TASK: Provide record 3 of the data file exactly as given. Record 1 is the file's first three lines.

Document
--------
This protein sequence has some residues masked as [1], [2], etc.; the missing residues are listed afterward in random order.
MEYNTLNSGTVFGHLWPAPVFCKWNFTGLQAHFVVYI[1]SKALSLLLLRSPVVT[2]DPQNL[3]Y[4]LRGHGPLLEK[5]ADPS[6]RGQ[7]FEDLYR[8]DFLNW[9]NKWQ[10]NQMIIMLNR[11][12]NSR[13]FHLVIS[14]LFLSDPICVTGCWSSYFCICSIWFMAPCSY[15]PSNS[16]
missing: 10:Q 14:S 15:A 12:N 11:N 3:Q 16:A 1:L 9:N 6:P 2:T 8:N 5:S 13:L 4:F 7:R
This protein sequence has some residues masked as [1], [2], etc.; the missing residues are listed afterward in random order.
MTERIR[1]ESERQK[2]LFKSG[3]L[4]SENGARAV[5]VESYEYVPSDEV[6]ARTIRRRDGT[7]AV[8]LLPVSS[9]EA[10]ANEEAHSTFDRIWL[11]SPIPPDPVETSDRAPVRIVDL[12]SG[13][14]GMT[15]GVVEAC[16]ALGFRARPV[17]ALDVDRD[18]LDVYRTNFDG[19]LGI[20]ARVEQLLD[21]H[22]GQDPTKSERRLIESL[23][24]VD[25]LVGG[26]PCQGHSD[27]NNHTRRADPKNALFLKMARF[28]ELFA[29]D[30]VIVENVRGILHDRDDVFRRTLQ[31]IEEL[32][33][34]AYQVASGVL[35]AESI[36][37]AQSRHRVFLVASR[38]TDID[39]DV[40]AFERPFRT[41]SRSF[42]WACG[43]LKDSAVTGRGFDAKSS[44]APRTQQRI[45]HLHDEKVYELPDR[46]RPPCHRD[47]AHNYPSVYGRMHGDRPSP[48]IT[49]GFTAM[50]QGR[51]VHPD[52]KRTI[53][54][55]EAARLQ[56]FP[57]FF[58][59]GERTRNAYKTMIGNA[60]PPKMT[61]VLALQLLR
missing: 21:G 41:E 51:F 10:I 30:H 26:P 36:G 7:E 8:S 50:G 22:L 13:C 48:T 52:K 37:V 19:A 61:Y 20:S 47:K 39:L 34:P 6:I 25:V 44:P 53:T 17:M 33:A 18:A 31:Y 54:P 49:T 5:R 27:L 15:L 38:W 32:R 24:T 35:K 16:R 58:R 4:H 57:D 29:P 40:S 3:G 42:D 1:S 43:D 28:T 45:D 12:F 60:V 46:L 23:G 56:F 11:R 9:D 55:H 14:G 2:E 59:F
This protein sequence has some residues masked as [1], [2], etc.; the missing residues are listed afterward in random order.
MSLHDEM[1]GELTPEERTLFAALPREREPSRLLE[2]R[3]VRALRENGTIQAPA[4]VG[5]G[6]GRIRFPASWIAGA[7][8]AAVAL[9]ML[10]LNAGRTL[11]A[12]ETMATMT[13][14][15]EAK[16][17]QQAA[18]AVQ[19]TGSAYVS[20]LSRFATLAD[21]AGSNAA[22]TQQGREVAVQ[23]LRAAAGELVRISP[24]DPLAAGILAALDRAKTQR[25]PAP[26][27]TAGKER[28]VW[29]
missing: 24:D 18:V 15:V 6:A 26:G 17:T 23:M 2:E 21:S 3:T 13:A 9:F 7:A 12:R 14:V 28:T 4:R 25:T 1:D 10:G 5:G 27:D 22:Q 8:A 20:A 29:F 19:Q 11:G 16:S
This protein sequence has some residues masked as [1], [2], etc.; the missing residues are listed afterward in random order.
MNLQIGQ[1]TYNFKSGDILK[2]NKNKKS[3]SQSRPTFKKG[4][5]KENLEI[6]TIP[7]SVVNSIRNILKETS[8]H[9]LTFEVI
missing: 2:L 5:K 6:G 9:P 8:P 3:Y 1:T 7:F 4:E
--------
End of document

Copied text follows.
This protein sequence has some residues masked as [1], [2], etc.; the missing residues are listed afterward in random order.
MSLHDEM[1]GELTPEERTLFAALPREREPSRLLE[2]R[3]VRALRENGTIQAPA[4]VG[5]G[6]GRIRFPASWIAGA[7][8]AAVAL[9]ML[10]LNAGRTL[11]A[12]ETMATMT[13][14][15]EAK[16][17]QQAA[18]AVQ[19]TGSAYVS[20]LSRFATLAD[21]AGSNAA[22]TQQGREVAVQ[23]LRAAAGELVRISP[24]DPLAAGILAALDRAKTQR[25]PAP[26][27]TAGKER[28]VW[29]
missing: 24:D 18:V 15:V 6:A 26:G 17:T 23:M 2:E 21:S 3:T 13:A 9:F 7:A 12:R 14:V 28:T 4:R 25:T 1:D 10:G 5:G 27:D 22:Q 8:A 20:A 29:F 19:Q 11:G 16:S